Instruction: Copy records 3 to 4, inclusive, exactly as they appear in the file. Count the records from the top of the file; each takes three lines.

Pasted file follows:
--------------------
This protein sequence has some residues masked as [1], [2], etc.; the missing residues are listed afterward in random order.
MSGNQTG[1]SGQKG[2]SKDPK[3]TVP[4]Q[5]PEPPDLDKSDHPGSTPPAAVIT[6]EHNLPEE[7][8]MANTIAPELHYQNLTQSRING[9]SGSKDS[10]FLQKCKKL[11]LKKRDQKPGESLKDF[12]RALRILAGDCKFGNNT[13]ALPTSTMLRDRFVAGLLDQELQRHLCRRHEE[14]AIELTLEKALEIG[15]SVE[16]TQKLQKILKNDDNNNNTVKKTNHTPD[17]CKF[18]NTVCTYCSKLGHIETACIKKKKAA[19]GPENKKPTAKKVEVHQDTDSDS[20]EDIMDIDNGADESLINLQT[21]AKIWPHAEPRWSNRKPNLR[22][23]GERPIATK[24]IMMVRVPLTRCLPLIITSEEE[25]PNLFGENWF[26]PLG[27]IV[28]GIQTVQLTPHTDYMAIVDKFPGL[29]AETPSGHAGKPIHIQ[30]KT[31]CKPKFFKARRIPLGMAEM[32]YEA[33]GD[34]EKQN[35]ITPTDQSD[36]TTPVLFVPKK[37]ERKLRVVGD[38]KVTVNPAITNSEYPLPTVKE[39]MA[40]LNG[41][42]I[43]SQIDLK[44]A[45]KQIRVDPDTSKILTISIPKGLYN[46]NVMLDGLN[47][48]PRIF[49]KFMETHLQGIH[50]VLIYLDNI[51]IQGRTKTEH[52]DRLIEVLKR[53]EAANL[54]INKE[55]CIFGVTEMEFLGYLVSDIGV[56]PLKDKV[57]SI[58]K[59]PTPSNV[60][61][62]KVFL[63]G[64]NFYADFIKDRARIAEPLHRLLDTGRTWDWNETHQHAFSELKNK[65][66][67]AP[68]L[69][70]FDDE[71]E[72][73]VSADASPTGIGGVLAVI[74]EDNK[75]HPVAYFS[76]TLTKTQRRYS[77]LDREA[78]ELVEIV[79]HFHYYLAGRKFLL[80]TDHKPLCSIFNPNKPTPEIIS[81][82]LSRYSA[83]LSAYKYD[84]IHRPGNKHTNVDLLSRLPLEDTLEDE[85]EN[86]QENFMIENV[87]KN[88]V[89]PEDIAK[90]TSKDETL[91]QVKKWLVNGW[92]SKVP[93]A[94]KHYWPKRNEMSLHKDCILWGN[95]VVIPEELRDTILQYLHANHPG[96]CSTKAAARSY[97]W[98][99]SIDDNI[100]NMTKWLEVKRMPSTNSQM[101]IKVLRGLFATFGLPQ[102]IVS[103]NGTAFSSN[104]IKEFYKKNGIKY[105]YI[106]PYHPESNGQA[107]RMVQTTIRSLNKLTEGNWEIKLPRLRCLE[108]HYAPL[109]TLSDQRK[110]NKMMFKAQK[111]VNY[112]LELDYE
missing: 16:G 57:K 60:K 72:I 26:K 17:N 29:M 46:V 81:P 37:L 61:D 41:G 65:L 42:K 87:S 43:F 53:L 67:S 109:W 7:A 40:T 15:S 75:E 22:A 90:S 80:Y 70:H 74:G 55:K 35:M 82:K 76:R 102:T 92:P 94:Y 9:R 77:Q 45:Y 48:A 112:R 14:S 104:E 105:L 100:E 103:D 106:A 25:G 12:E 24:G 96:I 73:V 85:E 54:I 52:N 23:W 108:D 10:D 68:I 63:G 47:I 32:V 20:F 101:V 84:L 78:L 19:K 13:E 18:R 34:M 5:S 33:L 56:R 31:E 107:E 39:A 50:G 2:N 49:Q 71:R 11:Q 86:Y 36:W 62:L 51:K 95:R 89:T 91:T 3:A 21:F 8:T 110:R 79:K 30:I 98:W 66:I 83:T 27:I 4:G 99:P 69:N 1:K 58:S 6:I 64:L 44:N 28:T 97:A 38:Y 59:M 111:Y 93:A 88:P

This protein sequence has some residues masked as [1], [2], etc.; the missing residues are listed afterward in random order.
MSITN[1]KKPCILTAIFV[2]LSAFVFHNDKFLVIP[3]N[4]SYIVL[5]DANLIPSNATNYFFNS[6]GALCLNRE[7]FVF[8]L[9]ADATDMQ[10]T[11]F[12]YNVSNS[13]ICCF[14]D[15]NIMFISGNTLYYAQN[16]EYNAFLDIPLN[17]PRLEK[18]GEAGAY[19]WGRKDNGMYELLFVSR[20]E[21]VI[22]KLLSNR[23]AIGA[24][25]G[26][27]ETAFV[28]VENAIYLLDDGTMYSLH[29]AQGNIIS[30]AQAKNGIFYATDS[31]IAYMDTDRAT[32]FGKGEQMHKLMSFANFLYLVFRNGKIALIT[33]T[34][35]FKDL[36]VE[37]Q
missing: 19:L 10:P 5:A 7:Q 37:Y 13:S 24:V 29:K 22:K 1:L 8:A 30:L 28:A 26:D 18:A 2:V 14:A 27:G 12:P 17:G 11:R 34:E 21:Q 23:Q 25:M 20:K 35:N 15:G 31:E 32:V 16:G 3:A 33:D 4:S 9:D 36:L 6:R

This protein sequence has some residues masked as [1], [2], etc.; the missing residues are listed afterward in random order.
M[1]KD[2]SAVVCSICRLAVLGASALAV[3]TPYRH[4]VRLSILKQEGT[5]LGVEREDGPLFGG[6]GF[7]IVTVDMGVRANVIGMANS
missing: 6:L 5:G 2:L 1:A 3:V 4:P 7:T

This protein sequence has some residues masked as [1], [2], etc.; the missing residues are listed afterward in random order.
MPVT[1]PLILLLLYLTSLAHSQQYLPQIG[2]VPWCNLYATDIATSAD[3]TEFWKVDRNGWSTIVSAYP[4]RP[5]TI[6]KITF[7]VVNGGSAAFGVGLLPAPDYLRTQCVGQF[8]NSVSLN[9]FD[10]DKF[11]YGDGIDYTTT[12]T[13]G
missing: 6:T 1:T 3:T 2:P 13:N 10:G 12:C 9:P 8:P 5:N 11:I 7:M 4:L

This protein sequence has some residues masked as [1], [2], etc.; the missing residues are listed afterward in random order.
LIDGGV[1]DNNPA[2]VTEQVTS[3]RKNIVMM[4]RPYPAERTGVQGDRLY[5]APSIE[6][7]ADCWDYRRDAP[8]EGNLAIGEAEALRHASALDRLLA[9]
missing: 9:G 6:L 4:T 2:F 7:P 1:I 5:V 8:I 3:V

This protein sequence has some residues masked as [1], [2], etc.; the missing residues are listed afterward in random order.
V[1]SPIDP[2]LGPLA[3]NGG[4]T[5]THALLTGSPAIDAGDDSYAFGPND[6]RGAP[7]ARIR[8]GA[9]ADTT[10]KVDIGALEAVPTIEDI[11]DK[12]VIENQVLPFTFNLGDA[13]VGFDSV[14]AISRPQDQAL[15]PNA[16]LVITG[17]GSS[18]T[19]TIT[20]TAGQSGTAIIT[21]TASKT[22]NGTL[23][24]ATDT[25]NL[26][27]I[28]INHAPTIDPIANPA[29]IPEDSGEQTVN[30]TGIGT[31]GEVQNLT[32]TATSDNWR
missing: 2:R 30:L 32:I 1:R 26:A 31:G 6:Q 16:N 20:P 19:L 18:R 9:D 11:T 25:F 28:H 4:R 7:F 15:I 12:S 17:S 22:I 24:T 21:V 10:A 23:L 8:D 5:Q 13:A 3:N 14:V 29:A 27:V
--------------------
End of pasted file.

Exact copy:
This protein sequence has some residues masked as [1], [2], etc.; the missing residues are listed afterward in random order.
M[1]KD[2]SAVVCSICRLAVLGASALAV[3]TPYRH[4]VRLSILKQEGT[5]LGVEREDGPLFGG[6]GF[7]IVTVDMGVRANVIGMANS
missing: 6:L 5:G 2:L 1:A 3:V 4:P 7:T

This protein sequence has some residues masked as [1], [2], etc.; the missing residues are listed afterward in random order.
MPVT[1]PLILLLLYLTSLAHSQQYLPQIG[2]VPWCNLYATDIATSAD[3]TEFWKVDRNGWSTIVSAYP[4]RP[5]TI[6]KITF[7]VVNGGSAAFGVGLLPAPDYLRTQCVGQF[8]NSVSLN[9]FD[10]DKF[11]YGDGIDYTTT[12]T[13]G
missing: 6:T 1:T 3:T 2:P 13:N 10:G 12:C 9:P 8:P 5:N 11:I 7:M 4:L